Logo blunders are more costly than time invested and money spent. By failing to avoid these logo pitfalls you will have an enormous hurdle to overcome just to get customers. People are visual creatures; we subconsciously use memory recall on a daily basis in order to make important financial and emotional decisions. You need to think of your logo as an imprint, something easily recognizable that people will automatically associate with your brand. It is less about what you should include in your logo design and more about what you shouldn’t. Think clean, think simple, and think what best represents your brand. Be sure to avoid these 5 logo mistakes at all costs!
1) Not putting in the time to get it right.
Start planning early, write down objectives, and play around with different ideas. Ask yourself important questions, “What kind of symbol do I want to use? An image, an abstract, or maybe a monogram?” While your business is your passion, you need to find a way to emotionally detach from your logo to a certain extent. Your taste may be immaculate, your vision innovative, but your logo isn’t about you; it is about what your target audience will see and how it relates to your brand. Do it right the first time by mapping it out and don’t be afraid to start over if it isn’t working.
2) Total chaos.
Your logo should be as minimalist as possible while appropriately representing your brand. If you step back and say to yourself, “Is this too much?” Chances are it is. Too many fonts, too many colors, too many words all lead to the same outcome; alienating your audience. You don’t want to overwhelm with this important symbol, you want to imprint. Choose a design that is easily remembered and stands out from your competitors. Think clean, appealing, and appropriate.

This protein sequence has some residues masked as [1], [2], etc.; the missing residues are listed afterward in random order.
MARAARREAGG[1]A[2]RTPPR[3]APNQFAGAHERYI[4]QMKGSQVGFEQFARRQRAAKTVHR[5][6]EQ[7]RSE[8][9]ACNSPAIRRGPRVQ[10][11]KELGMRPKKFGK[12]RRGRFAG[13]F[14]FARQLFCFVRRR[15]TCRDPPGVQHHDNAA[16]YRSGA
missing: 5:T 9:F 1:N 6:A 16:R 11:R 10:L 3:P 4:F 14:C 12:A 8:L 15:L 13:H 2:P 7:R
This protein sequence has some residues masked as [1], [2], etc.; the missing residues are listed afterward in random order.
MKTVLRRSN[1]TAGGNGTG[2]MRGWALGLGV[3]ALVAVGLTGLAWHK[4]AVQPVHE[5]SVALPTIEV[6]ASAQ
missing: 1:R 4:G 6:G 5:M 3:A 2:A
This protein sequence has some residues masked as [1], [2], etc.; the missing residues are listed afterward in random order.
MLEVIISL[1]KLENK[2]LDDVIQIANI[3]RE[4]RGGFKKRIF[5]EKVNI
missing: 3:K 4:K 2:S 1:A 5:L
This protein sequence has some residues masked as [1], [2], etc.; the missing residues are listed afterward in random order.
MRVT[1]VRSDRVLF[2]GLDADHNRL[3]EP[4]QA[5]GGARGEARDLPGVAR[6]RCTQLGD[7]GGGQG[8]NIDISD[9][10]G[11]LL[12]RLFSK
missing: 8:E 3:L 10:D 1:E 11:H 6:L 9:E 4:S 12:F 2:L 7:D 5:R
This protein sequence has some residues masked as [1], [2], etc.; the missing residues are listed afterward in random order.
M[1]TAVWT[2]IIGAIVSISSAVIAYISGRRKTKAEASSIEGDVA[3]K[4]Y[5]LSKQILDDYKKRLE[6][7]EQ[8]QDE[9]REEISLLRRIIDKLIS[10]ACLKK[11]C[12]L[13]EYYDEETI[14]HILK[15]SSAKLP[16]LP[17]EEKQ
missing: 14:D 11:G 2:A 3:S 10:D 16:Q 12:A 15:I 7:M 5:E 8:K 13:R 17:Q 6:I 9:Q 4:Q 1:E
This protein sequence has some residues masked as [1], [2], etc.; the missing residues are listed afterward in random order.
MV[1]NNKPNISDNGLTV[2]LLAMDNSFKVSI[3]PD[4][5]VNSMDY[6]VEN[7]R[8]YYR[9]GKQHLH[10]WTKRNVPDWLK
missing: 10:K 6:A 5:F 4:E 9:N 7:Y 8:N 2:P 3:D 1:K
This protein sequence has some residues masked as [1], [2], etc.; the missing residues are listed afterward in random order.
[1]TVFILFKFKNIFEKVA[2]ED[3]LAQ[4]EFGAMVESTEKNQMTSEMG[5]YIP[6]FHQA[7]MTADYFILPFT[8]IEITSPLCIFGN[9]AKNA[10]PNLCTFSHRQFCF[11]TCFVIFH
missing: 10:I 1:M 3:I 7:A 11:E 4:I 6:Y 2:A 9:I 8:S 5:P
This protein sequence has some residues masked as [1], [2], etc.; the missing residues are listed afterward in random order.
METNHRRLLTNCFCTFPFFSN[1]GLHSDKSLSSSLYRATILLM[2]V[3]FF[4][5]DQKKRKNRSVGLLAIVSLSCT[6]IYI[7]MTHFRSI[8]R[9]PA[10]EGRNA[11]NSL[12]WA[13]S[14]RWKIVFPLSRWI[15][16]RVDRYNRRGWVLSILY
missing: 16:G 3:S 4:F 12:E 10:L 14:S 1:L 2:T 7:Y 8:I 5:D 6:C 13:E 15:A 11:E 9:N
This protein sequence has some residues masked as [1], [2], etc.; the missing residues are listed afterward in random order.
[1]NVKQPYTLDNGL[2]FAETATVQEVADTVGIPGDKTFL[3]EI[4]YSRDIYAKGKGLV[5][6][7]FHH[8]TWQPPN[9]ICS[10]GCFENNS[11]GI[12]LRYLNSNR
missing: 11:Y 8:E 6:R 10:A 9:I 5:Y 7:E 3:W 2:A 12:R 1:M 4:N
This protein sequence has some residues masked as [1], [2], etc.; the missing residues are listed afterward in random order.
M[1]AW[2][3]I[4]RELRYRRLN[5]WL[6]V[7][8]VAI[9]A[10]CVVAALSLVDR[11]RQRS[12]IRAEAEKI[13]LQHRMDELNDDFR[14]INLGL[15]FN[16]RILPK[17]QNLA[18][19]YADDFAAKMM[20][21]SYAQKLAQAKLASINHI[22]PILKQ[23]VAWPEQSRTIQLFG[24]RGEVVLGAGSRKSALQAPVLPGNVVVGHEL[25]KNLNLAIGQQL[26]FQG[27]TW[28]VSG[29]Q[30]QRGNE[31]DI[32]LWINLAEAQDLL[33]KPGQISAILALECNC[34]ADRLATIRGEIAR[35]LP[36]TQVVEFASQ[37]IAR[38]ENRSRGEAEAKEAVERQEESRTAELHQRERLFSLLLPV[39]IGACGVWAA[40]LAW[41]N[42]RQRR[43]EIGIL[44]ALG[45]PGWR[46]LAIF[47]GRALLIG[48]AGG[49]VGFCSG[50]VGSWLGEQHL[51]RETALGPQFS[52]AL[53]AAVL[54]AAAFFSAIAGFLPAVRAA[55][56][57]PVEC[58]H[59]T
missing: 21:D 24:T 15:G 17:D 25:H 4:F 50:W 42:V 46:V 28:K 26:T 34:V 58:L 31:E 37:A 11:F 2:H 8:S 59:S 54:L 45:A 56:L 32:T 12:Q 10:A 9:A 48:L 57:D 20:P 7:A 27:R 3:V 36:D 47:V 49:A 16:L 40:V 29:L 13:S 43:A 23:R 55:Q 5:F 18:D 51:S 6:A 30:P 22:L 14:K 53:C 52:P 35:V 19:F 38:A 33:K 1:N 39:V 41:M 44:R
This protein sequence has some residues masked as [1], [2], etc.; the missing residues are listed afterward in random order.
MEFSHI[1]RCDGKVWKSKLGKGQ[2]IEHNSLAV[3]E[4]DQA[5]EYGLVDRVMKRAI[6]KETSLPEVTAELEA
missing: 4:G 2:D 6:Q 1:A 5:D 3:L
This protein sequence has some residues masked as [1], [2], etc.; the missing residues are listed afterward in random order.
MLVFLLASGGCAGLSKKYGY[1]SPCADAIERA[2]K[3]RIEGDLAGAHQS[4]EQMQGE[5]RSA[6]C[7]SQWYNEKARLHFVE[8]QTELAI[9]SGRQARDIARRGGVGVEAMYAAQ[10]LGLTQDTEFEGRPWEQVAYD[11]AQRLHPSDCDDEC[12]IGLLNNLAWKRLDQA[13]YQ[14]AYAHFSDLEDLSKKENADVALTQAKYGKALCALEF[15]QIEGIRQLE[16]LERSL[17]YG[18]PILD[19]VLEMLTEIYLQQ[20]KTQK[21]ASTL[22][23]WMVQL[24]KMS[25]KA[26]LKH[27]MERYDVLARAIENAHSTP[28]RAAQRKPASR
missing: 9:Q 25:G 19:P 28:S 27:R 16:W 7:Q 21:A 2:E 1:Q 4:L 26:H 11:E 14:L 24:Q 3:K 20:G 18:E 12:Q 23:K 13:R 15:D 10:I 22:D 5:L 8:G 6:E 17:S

3) Copying competitors to gain an edge.
Your competitors may be successful but what works for them might not work for you. Originality won’t only score you integrity points, it will get you noticed. Scoping out the competition is an important step in evaluating your brand but in order to position yourself as the better option, you can’t blend, you have to stand alone. You don’t want to look like a carbon copy, a cheap knockoff. Find a logo that when placed next to your competitors, sets you apart. This may be as simple as a color choice or opposing symbol, but the effects will be everlasting.
4) Ignoring your brand voice when creating your logo.
When Ralph Waldo Emerson said, “Who you are speaks so loudly I can’t hear what you’re saying”, he must have had branding on the brain. An audience won’t be impacted by the details of your logo but instead by how it makes them feel. Do you want your brand to feel aggressive, edgy, and spontaneous? Or would you like it to convey subdued, patient, and assured? You can have your business perfectly formulated, know exactly what message you want to display, but without correlating your logo to this message it simply won’t register.
5) “Looks good enough on letterhead!”
This isn’t just a symbol that is going to go on letterhead; it will potentially be printed large and small on signage, websites, clothing and marketing literature. It needs to be equally as recognizable when printed on different substrates as well as in black and white.
Look at logo creation as an opportunity, get it right the first time or you run the risk of being unseen.
Amber Schmechel is a business writer who focuses on topics such as branding, logos, and entrepreneurship. She is the Public Relations Director at www.LogoGarden.com.